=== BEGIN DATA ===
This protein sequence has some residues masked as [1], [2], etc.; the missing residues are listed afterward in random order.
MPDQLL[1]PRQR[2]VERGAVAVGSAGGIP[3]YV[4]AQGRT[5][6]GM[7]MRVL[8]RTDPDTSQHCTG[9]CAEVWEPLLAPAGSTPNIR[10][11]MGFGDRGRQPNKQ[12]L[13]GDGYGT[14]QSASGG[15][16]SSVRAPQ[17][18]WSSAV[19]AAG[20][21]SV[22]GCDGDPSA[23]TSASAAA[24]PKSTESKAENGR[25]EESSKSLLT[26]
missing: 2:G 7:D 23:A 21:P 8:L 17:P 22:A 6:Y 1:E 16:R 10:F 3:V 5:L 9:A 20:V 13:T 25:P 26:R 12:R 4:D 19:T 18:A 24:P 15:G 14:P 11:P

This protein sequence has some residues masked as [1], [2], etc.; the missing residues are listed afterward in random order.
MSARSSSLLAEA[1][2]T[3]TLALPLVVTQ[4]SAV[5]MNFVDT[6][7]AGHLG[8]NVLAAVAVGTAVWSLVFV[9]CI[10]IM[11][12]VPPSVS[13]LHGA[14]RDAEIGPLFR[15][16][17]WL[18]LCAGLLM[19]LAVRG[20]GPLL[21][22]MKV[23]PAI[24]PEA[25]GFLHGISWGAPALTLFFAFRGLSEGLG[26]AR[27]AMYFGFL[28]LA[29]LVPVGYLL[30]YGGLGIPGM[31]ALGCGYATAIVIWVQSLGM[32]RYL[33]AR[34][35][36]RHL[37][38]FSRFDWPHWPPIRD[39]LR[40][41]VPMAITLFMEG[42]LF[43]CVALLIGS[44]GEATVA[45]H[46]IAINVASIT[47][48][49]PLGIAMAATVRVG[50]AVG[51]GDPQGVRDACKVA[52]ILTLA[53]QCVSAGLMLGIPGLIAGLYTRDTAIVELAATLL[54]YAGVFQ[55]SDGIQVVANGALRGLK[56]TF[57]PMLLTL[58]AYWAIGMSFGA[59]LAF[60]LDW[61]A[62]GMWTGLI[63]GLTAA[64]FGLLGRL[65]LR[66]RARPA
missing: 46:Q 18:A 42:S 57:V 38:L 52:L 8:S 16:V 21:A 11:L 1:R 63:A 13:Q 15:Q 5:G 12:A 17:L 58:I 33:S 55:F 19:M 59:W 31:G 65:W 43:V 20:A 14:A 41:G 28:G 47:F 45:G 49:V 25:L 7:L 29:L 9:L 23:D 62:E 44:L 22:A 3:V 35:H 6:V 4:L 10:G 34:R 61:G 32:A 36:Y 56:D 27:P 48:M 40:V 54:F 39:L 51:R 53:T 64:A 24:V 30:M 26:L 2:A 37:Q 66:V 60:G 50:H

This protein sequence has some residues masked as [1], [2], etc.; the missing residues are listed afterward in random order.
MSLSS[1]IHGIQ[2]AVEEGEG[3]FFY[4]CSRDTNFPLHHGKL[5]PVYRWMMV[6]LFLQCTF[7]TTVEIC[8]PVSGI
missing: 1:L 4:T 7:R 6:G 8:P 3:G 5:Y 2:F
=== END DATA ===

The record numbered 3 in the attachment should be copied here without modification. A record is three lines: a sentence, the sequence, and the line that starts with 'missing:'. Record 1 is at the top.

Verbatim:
This protein sequence has some residues masked as [1], [2], etc.; the missing residues are listed afterward in random order.
MSLSS[1]IHGIQ[2]AVEEGEG[3]FFY[4]CSRDTNFPLHHGKL[5]PVYRWMMV[6]LFLQCTF[7]TTVEIC[8]PVSGI
missing: 1:L 4:T 7:R 6:G 8:P 3:G 5:Y 2:F